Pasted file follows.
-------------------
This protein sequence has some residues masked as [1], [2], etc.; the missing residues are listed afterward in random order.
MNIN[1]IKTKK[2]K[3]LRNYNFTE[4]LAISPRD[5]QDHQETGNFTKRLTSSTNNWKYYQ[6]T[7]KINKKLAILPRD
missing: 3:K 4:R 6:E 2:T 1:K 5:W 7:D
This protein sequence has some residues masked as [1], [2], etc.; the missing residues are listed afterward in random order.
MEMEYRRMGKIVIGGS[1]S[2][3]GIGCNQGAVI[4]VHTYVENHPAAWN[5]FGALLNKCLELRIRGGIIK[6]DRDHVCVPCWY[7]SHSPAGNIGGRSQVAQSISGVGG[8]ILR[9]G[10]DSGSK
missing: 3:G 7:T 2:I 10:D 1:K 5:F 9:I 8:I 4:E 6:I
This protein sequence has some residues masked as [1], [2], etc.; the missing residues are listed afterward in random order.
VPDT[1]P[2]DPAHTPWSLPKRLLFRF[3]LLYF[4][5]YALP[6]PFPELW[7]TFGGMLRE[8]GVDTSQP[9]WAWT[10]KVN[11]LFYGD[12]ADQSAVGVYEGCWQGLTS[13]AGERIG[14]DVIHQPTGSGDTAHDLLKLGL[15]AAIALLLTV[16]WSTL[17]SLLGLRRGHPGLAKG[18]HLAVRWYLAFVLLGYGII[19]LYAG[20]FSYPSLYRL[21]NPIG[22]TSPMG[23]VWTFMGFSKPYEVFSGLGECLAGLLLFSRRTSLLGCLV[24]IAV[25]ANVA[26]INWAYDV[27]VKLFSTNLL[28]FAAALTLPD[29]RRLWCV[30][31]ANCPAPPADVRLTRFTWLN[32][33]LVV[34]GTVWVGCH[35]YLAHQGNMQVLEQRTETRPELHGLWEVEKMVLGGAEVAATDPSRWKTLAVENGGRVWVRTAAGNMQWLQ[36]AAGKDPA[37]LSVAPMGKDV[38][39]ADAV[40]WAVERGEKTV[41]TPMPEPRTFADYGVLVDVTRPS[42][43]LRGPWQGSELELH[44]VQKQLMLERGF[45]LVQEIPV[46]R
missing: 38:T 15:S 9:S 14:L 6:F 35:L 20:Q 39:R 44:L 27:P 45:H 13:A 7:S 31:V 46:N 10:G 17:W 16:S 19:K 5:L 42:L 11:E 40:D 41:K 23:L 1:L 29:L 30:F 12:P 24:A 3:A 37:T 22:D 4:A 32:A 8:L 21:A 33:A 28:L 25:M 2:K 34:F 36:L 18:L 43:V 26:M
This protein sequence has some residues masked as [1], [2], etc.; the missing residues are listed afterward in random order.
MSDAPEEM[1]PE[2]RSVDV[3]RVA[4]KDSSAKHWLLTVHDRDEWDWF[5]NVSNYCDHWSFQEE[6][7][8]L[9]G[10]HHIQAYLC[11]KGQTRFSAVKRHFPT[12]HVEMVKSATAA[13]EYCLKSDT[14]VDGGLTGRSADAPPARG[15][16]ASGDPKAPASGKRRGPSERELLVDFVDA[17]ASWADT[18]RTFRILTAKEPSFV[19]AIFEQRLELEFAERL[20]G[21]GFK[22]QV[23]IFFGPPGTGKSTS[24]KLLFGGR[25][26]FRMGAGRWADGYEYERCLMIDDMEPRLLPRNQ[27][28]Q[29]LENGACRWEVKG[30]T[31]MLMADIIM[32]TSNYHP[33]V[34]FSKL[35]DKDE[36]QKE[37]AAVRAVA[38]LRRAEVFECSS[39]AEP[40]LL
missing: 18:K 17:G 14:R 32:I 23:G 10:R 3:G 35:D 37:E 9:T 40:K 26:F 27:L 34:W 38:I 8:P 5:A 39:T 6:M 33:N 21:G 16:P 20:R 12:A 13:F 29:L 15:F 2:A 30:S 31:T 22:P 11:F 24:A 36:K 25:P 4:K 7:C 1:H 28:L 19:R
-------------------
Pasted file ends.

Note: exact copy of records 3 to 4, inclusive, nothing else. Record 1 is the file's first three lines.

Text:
This protein sequence has some residues masked as [1], [2], etc.; the missing residues are listed afterward in random order.
VPDT[1]P[2]DPAHTPWSLPKRLLFRF[3]LLYF[4][5]YALP[6]PFPELW[7]TFGGMLRE[8]GVDTSQP[9]WAWT[10]KVN[11]LFYGD[12]ADQSAVGVYEGCWQGLTS[13]AGERIG[14]DVIHQPTGSGDTAHDLLKLGL[15]AAIALLLTV[16]WSTL[17]SLLGLRRGHPGLAKG[18]HLAVRWYLAFVLLGYGII[19]LYAG[20]FSYPSLYRL[21]NPIG[22]TSPMG[23]VWTFMGFSKPYEVFSGLGECLAGLLLFSRRTSLLGCLV[24]IAV[25]ANVA[26]INWAYDV[27]VKLFSTNLL[28]FAAALTLPD[29]RRLWCV[30][31]ANCPAPPADVRLTRFTWLN[32][33]LVV[34]GTVWVGCH[35]YLAHQGNMQVLEQRTETRPELHGLWEVEKMVLGGAEVAATDPSRWKTLAVENGGRVWVRTAAGNMQWLQ[36]AAGKDPA[37]LSVAPMGKDV[38][39]ADAV[40]WAVERGEKTV[41]TPMPEPRTFADYGVLVDVTRPS[42][43]LRGPWQGSELELH[44]VQKQLMLERGF[45]LVQEIPV[46]R
missing: 38:T 15:S 9:S 14:L 6:F 35:L 20:Q 39:R 44:L 27:P 45:H 13:A 7:S 31:V 46:N 10:G 17:W 16:S 19:K 5:L 42:L 11:E 40:D 41:K 23:L 1:L 29:L 30:F 12:P 24:A 3:A 37:T 22:D 4:A 32:A 8:L 21:A 33:A 28:L 25:M 2:K 34:F 36:L 18:L 43:V 26:M
This protein sequence has some residues masked as [1], [2], etc.; the missing residues are listed afterward in random order.
MSDAPEEM[1]PE[2]RSVDV[3]RVA[4]KDSSAKHWLLTVHDRDEWDWF[5]NVSNYCDHWSFQEE[6][7][8]L[9]G[10]HHIQAYLC[11]KGQTRFSAVKRHFPT[12]HVEMVKSATAA[13]EYCLKSDT[14]VDGGLTGRSADAPPARG[15][16]ASGDPKAPASGKRRGPSERELLVDFVDA[17]ASWADT[18]RTFRILTAKEPSFV[19]AIFEQRLELEFAERL[20]G[21]GFK[22]QV[23]IFFGPPGTGKSTS[24]KLLFGGR[25][26]FRMGAGRWADGYEYERCLMIDDMEPRLLPRNQ[27][28]Q[29]LENGACRWEVKG[30]T[31]MLMADIIM[32]TSNYHP[33]V[34]FSKL[35]DKDE[36]QKE[37]AAVRAVA[38]LRRAEVFECSS[39]AEP[40]LL
missing: 18:K 17:G 14:R 32:I 23:G 10:R 3:G 35:D 37:E 9:T 40:K 26:F 27:L 34:W 38:I 8:P 5:A 39:T 6:M 33:N 21:G 16:P 20:R 12:A 13:F 29:L 15:F 2:A 30:S 31:T 22:P 11:F 24:A 36:K 25:P 4:K 7:C 1:H 28:L 19:R